Mirrors are useful for gaining a larger perspective and avoiding tunnel vision. Sometimes looking in the figurative “rearview mirror” of your life provides excellent insights for understanding yourself and making better decisions in high-stakes situations. As Santayana said, after all, “Those who cannot remember the past are condemned to repeat it.” So a good rearview mirror is exactly the right tool for remaining aware of your surroundings—both spatial and temporal, both literal and metaphorical.

But if you spend too much time ruminating on the past, it becomes difficult to move forward safely and purposefully to your intended destination. 

Posted in Creativity, Learning, Life, Writing, blogging | Tagged , , , , , | 4 Comments

Shaded sunlight through slanted blinds

It has been a while since a collection of geometric shapes caught my eye, but I really liked the patterns of light and shadow seen here in the dark vertical, light horizontal, and even-lighter slanted lines created by sunlight filtering first through the leaves of our magnolia tree and second through the blinds on our dining room windows.

There’s something very restful about these colors and lines. Today has been such a beautiful day in Milwaukee! Sunny and much cooler than the extremely high temperatures and humidity we had earlier in the week.

These mid-June days in the run-up to the longest day of the year are my favorites. It’s almost 6:30 PM right now and we have at least three hours of daylight ahead of us. Even approaching 9:30 PM, there may still be the tiniest amount of light left in the sky.

A week from now the days will have begun shortening again. Sigh. I think I need to move somewhere closer to the equator since these long, long days of sunlight make me so very happy.

On the other hand, if this was the norm maybe I would not appreciate it quite as much.

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Some songwriting magic

Have you played the online game of Heardle? It’s obviously similar to the smash hit Wordle in that a new short puzzle appears daily. At some point in the last several months I began playing both of those games plus a similar daily game for movie fans called Framed. (One of my film studies students introduced me to Framed this spring. Thanks, Jonathan!)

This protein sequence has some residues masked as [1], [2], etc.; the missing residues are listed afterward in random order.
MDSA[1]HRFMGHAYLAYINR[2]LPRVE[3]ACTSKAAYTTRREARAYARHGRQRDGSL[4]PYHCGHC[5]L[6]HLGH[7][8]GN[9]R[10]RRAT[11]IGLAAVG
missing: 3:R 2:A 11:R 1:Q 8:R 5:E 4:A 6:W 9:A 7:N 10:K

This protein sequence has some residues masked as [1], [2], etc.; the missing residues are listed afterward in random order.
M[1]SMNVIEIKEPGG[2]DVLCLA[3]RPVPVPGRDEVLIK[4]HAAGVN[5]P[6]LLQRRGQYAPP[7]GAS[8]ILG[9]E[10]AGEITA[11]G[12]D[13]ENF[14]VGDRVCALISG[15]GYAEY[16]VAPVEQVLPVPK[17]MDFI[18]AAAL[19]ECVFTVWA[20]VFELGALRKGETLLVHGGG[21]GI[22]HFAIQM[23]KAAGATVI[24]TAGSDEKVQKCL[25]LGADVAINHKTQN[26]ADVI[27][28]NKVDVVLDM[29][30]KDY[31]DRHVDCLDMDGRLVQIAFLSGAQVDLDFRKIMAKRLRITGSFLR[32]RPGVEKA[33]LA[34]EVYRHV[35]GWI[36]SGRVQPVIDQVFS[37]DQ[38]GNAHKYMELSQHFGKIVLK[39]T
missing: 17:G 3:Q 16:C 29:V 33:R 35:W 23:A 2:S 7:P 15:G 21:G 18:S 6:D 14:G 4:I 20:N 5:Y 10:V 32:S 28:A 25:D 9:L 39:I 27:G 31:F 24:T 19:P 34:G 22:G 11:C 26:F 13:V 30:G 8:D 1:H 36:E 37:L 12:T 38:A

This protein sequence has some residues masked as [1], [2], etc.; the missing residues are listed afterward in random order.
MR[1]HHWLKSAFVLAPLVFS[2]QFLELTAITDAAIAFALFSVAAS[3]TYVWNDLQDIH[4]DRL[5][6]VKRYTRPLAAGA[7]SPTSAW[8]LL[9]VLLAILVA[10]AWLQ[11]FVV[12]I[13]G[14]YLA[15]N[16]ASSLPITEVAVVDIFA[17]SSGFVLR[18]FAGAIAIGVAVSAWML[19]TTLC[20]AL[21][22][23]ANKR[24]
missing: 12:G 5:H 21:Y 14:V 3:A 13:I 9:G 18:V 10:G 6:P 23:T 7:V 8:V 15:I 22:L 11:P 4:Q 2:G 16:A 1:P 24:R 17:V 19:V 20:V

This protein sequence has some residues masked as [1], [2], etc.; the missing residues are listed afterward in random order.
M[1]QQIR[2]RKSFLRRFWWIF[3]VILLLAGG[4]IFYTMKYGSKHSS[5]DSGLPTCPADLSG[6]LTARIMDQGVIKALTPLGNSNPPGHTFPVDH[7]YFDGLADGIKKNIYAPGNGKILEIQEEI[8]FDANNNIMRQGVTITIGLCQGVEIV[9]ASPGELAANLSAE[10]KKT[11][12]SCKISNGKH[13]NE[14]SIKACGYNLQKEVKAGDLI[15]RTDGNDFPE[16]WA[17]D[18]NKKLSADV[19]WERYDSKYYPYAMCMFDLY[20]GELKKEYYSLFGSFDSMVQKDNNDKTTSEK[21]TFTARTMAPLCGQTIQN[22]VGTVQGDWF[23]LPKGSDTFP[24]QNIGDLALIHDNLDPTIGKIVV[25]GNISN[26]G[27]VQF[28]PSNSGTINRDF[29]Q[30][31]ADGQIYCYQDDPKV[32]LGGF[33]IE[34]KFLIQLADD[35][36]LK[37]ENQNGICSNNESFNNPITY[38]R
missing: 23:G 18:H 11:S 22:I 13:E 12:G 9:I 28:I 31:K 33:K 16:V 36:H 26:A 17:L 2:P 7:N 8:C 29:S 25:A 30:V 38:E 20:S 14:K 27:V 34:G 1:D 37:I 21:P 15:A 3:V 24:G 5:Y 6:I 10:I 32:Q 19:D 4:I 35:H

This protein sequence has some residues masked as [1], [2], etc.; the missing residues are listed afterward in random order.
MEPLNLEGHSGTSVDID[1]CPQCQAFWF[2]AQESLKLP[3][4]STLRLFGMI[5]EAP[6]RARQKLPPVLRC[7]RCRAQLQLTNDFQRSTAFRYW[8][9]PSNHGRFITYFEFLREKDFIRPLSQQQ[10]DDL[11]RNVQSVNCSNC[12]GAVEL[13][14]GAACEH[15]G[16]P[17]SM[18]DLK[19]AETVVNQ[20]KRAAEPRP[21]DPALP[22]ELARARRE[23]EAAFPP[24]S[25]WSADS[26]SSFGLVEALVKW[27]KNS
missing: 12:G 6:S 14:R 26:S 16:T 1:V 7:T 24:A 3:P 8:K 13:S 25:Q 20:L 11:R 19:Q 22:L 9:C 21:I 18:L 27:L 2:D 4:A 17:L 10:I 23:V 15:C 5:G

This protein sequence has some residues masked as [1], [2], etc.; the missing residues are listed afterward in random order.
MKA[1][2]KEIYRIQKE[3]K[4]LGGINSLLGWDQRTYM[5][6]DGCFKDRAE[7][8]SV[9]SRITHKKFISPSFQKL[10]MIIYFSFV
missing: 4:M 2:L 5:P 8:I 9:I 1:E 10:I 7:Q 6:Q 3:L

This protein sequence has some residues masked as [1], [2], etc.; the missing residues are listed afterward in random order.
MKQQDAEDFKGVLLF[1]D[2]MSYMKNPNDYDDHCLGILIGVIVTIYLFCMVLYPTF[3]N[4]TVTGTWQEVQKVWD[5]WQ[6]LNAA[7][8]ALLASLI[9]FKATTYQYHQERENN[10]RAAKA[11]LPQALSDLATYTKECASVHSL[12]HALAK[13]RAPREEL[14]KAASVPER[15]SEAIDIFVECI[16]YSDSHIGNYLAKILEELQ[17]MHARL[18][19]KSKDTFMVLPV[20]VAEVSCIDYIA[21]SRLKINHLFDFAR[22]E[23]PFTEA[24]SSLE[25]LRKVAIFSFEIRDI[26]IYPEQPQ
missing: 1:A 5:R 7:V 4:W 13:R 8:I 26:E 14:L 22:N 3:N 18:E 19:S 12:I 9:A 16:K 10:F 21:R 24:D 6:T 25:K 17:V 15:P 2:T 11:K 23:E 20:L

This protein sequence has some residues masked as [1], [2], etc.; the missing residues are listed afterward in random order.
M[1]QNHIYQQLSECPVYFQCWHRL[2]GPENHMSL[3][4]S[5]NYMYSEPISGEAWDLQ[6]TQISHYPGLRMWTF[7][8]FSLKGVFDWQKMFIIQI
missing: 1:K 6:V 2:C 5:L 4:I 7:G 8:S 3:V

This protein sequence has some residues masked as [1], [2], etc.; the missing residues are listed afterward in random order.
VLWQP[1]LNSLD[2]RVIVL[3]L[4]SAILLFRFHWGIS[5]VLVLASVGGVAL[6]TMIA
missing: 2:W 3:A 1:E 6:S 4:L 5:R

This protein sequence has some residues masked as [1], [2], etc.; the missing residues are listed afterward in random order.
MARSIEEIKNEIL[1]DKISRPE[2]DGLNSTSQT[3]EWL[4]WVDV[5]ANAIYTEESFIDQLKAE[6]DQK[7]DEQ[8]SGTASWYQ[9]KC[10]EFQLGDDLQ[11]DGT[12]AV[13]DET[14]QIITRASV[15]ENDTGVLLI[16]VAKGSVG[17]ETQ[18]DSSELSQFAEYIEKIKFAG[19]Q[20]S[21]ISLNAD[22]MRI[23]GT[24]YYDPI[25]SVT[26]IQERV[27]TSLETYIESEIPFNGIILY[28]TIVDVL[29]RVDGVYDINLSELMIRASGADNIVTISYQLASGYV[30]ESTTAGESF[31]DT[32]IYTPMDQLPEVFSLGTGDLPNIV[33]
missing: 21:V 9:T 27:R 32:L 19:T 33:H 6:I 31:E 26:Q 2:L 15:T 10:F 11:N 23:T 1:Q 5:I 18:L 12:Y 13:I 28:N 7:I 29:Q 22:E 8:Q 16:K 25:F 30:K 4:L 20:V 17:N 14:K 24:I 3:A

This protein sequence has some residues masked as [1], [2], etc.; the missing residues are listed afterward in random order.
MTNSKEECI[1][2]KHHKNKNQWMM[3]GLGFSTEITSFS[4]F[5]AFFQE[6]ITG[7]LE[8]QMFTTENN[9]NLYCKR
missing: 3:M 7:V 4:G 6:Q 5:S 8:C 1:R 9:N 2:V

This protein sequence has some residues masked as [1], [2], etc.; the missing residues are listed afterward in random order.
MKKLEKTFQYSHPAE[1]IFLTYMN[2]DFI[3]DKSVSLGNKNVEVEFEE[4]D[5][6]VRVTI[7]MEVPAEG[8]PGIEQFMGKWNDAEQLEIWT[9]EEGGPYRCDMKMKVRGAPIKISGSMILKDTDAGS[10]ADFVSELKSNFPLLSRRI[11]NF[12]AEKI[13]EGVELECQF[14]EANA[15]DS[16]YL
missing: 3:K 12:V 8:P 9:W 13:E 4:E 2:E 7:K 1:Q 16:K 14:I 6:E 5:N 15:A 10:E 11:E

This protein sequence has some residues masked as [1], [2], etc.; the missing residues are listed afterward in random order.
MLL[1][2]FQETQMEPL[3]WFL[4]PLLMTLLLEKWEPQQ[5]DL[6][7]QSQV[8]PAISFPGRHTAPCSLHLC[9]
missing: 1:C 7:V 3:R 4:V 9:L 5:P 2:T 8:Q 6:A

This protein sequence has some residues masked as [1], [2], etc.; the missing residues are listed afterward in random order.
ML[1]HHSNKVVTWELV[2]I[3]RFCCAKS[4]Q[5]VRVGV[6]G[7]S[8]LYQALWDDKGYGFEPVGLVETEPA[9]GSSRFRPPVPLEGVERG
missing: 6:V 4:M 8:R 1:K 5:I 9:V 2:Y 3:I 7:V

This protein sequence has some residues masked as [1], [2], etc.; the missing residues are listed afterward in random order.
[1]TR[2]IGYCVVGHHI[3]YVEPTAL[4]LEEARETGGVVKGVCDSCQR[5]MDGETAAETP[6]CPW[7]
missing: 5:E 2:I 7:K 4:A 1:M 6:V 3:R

Here are links to all three games in case you’re interested.

Heardle: https://www.heardle.app

Wordle: https://www.nytimes.com/games/wordle/index.html

Framed: https://framed.wtf

Anyway, yesterday I got the Heardle in one second. The song was “Bridge over Troubled Water,” and I’d guess everyone of a certain age would be able to recognize those opening piano notes instantly, as I did. Hearing it brought a smile to my morning.

It also reminded me of this old Dick Cavett interview with Paul Simon in which Simon talks about his creative process and how he composed this beautiful song. It was really interesting to hear his songwriting influences.

I found the interview clip on YouTube and I’m sharing it in case you might also find it intriguing.

Posted in Creativity, Life, Music, Popular culture | Tagged | 2 Comments

Two lists

Or in plainer text: Diversity = Variety, Biodiversity (including gut/diet), Social diversity, Cultural diversity And is associated with: Resilience, …

Two lists

I really like this! So many things to think about related to creativity, the environment, social/political contexts, etc. Very succinct, with excellent clarity, thanks to its poem/list form. I’m sharing via my own blog in hope (and expectation) that anyone who likes the stuff I usually post will also appreciate the insights here.

Posted in Creativity, Digital society, Learning, Life, Nature, Political Analysis, UX (user experience) | Tagged , , , , | 2 Comments